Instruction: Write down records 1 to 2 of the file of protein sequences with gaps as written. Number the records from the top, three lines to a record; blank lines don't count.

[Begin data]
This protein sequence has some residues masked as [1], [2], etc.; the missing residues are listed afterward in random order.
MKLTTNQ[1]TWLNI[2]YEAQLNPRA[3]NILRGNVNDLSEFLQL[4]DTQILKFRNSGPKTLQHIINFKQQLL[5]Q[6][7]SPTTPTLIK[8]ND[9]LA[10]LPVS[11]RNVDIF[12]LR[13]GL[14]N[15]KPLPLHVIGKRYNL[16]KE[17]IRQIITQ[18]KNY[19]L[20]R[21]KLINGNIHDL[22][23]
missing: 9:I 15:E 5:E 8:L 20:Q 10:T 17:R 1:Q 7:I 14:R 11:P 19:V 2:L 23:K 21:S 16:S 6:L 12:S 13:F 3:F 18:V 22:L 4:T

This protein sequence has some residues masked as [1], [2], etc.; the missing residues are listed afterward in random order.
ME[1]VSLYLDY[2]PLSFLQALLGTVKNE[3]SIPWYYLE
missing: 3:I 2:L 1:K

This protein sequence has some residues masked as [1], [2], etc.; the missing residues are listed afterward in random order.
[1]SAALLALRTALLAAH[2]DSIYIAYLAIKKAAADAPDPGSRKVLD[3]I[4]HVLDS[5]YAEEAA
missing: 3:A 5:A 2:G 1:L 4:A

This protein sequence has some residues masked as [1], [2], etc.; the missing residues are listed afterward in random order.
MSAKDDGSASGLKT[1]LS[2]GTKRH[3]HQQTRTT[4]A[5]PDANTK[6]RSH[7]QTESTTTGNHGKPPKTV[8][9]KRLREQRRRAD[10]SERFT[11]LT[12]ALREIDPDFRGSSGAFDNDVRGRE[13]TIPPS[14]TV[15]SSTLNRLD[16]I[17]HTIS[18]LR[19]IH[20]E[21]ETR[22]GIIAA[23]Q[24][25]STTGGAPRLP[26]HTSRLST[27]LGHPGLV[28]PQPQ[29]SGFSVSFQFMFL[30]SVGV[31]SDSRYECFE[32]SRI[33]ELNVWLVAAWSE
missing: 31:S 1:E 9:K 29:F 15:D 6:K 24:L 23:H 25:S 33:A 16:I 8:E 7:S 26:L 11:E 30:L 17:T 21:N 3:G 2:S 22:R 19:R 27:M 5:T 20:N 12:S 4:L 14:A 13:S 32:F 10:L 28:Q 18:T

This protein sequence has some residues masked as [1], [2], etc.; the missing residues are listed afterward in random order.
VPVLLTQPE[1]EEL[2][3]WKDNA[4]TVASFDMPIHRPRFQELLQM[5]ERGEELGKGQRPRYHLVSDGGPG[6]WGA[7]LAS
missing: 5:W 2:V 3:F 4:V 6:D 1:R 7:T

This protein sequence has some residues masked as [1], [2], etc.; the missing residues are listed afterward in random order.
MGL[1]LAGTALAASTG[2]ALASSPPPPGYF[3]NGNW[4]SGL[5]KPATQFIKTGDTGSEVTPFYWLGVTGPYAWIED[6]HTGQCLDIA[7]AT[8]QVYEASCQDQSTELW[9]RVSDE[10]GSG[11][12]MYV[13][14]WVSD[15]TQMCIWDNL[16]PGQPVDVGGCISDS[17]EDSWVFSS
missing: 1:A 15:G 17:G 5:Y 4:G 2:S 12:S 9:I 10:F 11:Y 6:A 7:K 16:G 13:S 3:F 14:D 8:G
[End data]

This protein sequence has some residues masked as [1], [2], etc.; the missing residues are listed afterward in random order.
MKLTTNQ[1]TWLNI[2]YEAQLNPRA[3]NILRGNVNDLSEFLQL[4]DTQILKFRNSGPKTLQHIINFKQQLL[5]Q[6][7]SPTTPTLIK[8]ND[9]LA[10]LPVS[11]RNVDIF[12]LR[13]GL[14]N[15]KPLPLHVIGKRYNL[16]KE[17]IRQIITQ[18]KNY[19]L[20]R[21]KLINGNIHDL[22][23]
missing: 9:I 15:E 5:E 8:L 20:Q 10:T 17:R 1:Q 7:I 14:R 11:P 19:V 2:L 23:K 21:S 16:S 6:L 12:S 13:F 3:F 18:V 22:L 4:T

This protein sequence has some residues masked as [1], [2], etc.; the missing residues are listed afterward in random order.
ME[1]VSLYLDY[2]PLSFLQALLGTVKNE[3]SIPWYYLE
missing: 3:I 2:L 1:K